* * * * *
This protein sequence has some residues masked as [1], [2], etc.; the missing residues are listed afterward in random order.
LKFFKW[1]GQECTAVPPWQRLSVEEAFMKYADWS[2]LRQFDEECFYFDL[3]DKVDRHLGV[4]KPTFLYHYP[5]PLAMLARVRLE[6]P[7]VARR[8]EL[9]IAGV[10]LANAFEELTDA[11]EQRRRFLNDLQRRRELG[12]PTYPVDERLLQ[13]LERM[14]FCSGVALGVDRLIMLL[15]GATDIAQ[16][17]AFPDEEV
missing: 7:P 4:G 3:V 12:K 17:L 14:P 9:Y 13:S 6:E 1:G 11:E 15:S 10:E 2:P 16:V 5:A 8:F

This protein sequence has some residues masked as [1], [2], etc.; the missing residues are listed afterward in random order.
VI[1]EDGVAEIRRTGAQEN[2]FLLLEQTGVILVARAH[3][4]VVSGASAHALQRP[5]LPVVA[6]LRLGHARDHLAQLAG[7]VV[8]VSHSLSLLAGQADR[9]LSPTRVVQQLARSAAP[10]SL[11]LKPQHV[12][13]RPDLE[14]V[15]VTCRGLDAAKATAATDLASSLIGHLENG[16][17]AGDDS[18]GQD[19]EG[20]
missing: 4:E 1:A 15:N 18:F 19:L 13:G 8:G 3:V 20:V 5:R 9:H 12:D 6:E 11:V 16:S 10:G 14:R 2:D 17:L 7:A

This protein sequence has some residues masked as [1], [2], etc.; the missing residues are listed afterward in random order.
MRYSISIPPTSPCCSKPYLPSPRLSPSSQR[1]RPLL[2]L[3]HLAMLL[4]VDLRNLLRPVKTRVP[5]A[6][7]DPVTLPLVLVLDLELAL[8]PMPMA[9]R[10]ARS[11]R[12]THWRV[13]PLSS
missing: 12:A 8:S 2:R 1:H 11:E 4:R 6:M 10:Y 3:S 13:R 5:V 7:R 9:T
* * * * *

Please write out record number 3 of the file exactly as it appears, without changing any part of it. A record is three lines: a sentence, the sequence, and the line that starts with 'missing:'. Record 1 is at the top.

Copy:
This protein sequence has some residues masked as [1], [2], etc.; the missing residues are listed afterward in random order.
MRYSISIPPTSPCCSKPYLPSPRLSPSSQR[1]RPLL[2]L[3]HLAMLL[4]VDLRNLLRPVKTRVP[5]A[6][7]DPVTLPLVLVLDLELAL[8]PMPMA[9]R[10]ARS[11]R[12]THWRV[13]PLSS
missing: 12:A 8:S 2:R 1:H 11:E 4:R 6:M 10:Y 3:S 13:R 5:V 7:R 9:T